Moderna says updated COVID shot bolsters omicron protection

(AP) — Moderna’s experimental COVID-19 vaccine that combines its original vaccine with protection against the omicron variant appears to work, the company said Wednesday.

COVID-19 vaccine makers are studying updated boosters that could be offered in the fall to better protect people from future coronavirus surges.

Preliminary results from the Moderna study show that people who received the combination vaccine experienced a higher rise in anti-omicron antibodies than if they had just received a fourth dose of the original vaccine.

“We strongly believe that these data support a vaccine update,” Dr. Stephen Hoge, president of Moderna, said Wednesday.

Today’s COVID-19 vaccines are all based on the original version of the coronavirus. They still provide strong protection against serious illness, hospitalization and death, even after the super-infectious omicron variant emerges, particularly if people have received an initial booster dose.

But the virus continues to rapidly mutate in ways that evade some of the vaccine protections and cause milder infections.

US regulators and the World Health Organization are therefore considering ordering a change in the vaccine recipe for a new round of boosters in the fall – when cold weather and the return of children to school are expected to lead to a new push.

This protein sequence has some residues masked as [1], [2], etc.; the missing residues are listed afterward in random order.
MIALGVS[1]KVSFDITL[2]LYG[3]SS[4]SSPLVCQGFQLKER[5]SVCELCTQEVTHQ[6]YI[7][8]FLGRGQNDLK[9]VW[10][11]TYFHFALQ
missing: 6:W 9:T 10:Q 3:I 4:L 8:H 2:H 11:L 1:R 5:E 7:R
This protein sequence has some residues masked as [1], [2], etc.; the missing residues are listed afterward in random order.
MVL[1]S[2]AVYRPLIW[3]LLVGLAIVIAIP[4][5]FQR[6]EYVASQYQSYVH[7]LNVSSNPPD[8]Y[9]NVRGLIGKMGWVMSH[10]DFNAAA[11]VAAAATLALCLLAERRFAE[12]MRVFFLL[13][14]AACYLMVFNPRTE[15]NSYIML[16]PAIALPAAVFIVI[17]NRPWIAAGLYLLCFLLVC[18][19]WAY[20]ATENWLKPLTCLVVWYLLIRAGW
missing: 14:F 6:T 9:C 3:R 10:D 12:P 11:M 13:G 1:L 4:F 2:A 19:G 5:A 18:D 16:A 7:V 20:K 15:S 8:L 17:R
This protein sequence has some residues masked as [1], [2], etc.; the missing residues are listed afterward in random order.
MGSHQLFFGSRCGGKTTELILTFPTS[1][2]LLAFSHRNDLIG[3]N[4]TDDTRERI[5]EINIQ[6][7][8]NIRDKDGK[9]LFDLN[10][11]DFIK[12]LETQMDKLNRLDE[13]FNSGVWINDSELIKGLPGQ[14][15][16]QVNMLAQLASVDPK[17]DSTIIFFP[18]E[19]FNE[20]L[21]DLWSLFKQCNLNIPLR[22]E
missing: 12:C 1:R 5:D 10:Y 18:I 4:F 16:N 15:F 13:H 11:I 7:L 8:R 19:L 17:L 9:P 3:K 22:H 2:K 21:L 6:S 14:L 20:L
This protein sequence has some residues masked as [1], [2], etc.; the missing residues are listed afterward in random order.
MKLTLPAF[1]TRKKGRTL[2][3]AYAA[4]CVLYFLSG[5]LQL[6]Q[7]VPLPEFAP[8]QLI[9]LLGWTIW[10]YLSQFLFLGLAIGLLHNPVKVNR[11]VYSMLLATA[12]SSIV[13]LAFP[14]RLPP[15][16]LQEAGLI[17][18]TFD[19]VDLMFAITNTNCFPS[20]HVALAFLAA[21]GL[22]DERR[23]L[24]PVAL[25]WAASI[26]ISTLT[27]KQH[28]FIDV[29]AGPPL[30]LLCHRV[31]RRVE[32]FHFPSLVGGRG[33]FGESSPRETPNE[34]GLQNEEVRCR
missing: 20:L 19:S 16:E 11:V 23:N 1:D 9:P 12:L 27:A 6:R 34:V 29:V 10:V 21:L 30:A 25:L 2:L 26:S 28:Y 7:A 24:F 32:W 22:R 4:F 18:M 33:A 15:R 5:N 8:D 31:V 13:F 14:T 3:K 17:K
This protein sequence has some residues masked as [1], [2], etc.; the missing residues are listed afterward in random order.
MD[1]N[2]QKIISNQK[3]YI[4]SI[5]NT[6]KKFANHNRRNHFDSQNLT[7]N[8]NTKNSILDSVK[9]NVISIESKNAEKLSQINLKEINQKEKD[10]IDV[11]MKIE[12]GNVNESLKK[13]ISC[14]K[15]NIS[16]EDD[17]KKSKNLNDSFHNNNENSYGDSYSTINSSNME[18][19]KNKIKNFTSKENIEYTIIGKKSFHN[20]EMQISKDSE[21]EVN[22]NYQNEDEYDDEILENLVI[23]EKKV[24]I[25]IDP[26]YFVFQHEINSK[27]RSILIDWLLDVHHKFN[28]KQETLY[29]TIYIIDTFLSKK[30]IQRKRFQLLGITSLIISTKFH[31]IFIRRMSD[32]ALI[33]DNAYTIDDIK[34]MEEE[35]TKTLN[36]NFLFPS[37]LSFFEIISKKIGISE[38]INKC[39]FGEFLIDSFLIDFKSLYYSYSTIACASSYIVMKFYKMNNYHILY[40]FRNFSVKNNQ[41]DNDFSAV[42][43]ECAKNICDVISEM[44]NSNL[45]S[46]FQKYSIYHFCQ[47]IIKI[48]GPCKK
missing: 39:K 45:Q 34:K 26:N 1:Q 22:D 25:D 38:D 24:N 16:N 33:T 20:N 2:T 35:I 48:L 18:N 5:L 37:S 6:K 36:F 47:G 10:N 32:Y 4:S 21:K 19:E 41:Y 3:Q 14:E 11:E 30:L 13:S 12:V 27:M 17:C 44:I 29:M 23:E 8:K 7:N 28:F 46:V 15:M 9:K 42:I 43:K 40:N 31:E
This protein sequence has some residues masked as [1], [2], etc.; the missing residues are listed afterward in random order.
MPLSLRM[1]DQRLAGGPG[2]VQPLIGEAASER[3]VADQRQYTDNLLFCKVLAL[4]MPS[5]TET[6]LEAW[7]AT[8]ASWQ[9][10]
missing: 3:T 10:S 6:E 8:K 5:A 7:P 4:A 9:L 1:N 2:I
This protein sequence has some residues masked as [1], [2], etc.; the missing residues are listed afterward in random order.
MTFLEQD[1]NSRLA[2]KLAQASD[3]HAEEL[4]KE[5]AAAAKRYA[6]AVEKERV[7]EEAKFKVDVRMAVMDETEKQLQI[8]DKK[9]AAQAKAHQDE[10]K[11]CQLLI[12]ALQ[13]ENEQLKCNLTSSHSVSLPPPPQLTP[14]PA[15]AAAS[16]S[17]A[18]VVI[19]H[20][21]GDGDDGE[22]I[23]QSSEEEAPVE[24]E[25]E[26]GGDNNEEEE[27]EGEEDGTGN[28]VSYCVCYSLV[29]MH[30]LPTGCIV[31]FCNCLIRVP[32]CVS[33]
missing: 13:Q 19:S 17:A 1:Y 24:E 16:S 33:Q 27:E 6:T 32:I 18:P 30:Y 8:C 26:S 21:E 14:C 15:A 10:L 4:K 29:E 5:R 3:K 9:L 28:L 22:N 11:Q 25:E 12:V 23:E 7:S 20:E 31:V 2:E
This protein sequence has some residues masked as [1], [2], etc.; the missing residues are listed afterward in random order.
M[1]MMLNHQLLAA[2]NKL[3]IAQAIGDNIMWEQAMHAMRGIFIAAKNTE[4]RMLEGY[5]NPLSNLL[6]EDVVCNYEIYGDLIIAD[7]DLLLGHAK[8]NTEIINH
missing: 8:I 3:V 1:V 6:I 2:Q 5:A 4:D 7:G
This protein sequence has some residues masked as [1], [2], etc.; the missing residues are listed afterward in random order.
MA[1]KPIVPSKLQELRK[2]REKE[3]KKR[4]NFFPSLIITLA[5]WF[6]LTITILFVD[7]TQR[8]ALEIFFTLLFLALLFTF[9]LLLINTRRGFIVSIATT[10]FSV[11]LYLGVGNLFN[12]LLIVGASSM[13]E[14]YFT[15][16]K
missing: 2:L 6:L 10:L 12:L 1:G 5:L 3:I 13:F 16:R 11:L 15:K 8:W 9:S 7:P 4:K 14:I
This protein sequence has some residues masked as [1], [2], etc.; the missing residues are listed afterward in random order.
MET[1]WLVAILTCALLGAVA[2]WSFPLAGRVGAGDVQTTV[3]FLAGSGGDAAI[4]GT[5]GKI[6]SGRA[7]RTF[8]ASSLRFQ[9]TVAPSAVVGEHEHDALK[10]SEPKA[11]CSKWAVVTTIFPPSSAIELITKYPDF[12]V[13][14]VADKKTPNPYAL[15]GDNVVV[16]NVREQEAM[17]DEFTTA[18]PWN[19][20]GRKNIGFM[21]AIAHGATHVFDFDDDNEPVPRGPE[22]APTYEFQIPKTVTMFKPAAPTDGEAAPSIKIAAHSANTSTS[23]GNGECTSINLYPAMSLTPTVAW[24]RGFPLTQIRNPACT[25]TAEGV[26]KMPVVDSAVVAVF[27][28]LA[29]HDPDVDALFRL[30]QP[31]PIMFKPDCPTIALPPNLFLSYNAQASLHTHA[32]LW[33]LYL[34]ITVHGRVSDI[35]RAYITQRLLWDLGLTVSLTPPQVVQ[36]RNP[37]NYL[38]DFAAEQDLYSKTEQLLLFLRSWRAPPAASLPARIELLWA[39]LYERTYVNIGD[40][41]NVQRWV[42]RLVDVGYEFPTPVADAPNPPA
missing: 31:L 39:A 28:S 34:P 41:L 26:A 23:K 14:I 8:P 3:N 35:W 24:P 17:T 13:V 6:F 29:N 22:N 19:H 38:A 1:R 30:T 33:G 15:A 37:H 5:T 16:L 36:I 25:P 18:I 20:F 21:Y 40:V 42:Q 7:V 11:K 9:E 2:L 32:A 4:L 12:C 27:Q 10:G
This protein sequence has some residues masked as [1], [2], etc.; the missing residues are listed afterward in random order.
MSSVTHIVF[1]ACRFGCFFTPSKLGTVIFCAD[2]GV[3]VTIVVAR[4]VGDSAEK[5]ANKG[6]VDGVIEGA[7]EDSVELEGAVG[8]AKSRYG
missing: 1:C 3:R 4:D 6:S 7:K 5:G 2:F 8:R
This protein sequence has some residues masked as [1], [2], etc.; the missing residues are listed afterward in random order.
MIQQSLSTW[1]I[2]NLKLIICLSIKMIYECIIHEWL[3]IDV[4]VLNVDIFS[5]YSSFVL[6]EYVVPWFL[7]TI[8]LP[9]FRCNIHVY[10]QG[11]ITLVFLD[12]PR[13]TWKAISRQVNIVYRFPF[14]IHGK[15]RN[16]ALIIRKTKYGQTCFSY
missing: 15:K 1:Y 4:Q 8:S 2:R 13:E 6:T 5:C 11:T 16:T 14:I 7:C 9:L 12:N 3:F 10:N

Key Questions: How do you make this change without losing the strong, ongoing protection against the worst outcomes of COVID-19? And what is the right variant to target? After omicron’s huge winter surge, the genetically distinct parents of this mutant are now the main threats, including the one fueling the current wave of infections in the United States.

The Food and Drug Administration convened a meeting in late June for its scientific advisers to discuss these issues and evaluate vaccine makers’ test data on potential new formulations. Pfizer is also studying a combination vaccine, what scientists call a bivalent vaccine, with data expected later this month.

Moderna’s new study tested people who had already received three vaccines, giving 377 of them a fourth dose of the original vaccine and 437 others the combination vaccine.

The study was not designed to track how well the updated booster prevented COVID-19 cases and it was only tested against omicron, not currently dominant variants. But the bivalent vaccine triggered an almost eightfold increase in the levels of antibodies capable of fighting the omicron. Crucially, it was 1.75 times better than jumping antibodies by just giving a fourth dose of the original vaccine, Moderna said.

The data has not been scientifically reviewed and these initial measurements were taken one month after the booster injections. Antibodies naturally wane, so it’s unclear how long this protection might last. Moderna plans to track levels at three and six months, but is already manufacturing doses to be ready if regulators in the United States or elsewhere order a change to fall injections.


The Associated Press Health and Science Department is supported by the Howard Hughes Medical Institute Department of Science Education. The AP is solely responsible for all content.


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